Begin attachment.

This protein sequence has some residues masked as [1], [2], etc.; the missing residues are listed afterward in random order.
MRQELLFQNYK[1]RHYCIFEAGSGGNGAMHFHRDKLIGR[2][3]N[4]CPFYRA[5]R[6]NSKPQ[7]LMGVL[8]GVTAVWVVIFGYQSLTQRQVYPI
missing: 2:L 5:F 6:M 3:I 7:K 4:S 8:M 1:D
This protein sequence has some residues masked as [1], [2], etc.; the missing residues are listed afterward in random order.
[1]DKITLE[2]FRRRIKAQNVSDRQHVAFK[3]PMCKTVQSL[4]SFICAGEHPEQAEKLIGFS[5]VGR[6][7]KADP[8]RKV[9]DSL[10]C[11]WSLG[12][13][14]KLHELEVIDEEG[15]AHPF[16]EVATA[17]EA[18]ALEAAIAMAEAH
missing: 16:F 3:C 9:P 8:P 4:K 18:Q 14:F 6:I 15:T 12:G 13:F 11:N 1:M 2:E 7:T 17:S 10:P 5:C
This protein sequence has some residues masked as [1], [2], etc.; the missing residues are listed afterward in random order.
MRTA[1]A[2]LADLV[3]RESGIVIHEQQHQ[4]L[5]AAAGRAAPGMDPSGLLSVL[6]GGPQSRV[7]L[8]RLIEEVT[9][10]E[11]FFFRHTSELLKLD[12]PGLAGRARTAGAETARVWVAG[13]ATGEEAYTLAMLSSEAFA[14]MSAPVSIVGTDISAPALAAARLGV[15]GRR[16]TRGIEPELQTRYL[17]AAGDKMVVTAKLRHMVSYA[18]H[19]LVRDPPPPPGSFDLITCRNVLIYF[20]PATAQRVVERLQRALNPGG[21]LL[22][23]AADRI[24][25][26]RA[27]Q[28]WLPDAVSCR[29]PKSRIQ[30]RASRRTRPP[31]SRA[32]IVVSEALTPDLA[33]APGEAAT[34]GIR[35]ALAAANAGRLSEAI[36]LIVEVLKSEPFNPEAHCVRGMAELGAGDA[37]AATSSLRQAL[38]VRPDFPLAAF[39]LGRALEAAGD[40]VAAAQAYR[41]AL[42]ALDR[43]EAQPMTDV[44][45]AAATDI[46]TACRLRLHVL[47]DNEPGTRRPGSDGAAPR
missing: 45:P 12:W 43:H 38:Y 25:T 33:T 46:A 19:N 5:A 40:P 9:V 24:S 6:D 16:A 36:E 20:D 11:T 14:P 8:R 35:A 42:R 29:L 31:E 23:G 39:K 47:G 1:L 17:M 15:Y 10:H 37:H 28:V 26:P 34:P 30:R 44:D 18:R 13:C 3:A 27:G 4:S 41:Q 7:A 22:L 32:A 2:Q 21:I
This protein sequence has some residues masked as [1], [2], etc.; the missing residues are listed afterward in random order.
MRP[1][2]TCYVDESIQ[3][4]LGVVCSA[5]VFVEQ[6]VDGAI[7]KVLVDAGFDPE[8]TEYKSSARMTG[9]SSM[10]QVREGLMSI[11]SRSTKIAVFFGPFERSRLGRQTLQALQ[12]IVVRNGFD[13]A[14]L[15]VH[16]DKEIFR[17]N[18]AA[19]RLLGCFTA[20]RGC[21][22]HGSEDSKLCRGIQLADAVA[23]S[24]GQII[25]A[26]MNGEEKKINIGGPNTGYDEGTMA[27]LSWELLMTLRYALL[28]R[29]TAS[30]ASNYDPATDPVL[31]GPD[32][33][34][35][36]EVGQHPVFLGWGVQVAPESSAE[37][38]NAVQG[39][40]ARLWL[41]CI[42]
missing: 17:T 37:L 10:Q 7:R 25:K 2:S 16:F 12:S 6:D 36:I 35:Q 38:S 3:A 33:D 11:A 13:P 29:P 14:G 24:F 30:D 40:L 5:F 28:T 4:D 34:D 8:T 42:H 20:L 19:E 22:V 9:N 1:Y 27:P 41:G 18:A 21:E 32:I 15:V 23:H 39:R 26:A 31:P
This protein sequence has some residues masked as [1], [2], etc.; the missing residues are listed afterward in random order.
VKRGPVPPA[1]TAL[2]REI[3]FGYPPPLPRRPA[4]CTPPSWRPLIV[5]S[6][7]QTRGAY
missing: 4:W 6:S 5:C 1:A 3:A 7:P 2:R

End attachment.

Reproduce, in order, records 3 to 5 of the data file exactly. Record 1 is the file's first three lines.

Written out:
This protein sequence has some residues masked as [1], [2], etc.; the missing residues are listed afterward in random order.
MRTA[1]A[2]LADLV[3]RESGIVIHEQQHQ[4]L[5]AAAGRAAPGMDPSGLLSVL[6]GGPQSRV[7]L[8]RLIEEVT[9][10]E[11]FFFRHTSELLKLD[12]PGLAGRARTAGAETARVWVAG[13]ATGEEAYTLAMLSSEAFA[14]MSAPVSIVGTDISAPALAAARLGV[15]GRR[16]TRGIEPELQTRYL[17]AAGDKMVVTAKLRHMVSYA[18]H[19]LVRDPPPPPGSFDLITCRNVLIYF[20]PATAQRVVERLQRALNPGG[21]LL[22][23]AADRI[24][25][26]RA[27]Q[28]WLPDAVSCR[29]PKSRIQ[30]RASRRTRPP[31]SRA[32]IVVSEALTPDLA[33]APGEAAT[34]GIR[35]ALAAANAGRLSEAI[36]LIVEVLKSEPFNPEAHCVRGMAELGAGDA[37]AATSSLRQAL[38]VRPDFPLAAF[39]LGRALEAAGD[40]VAAAQAYR[41]AL[42]ALDR[43]EAQPMTDV[44][45]AAATDI[46]TACRLRLHVL[47]DNEPGTRRPGSDGAAPR
missing: 45:P 12:W 43:H 38:Y 25:T 33:T 46:A 19:N 5:A 40:P 9:V 24:S 6:D 16:A 36:E 20:D 11:T 14:P 8:R 35:A 42:R 29:L 31:E 23:G 39:K 47:G 1:L 17:M 15:Y 10:H 37:H 28:V 26:P 34:P 30:R 44:D 18:R 13:C 3:A 27:G 4:S 41:Q 7:A 22:L 32:A 2:Q 21:I
This protein sequence has some residues masked as [1], [2], etc.; the missing residues are listed afterward in random order.
MRP[1][2]TCYVDESIQ[3][4]LGVVCSA[5]VFVEQ[6]VDGAI[7]KVLVDAGFDPE[8]TEYKSSARMTG[9]SSM[10]QVREGLMSI[11]SRSTKIAVFFGPFERSRLGRQTLQALQ[12]IVVRNGFD[13]A[14]L[15]VH[16]DKEIFR[17]N[18]AA[19]RLLGCFTA[20]RGC[21][22]HGSEDSKLCRGIQLADAVA[23]S[24]GQII[25]A[26]MNGEEKKINIGGPNTGYDEGTMA[27]LSWELLMTLRYALL[28]R[29]TAS[30]ASNYDPATDPVL[31]GPD[32][33][34][35][36]EVGQHPVFLGWGVQVAPESSAE[37][38]NAVQG[39][40]ARLWL[41]CI[42]
missing: 17:T 37:L 10:Q 7:R 25:K 2:S 16:F 12:S 6:D 36:I 35:Q 38:S 3:A 33:D 11:A 13:P 29:P 14:G 24:F 30:D 40:L 5:F 28:T 4:D 34:D 8:T 42:H 20:L 19:E 22:V 9:N 1:Y 27:P 41:G 18:A 21:E 32:I 15:V 23:H 39:R 26:A 31:P
This protein sequence has some residues masked as [1], [2], etc.; the missing residues are listed afterward in random order.
VKRGPVPPA[1]TAL[2]REI[3]FGYPPPLPRRPA[4]CTPPSWRPLIV[5]S[6][7]QTRGAY
missing: 4:W 6:S 5:C 1:A 3:A 7:P 2:R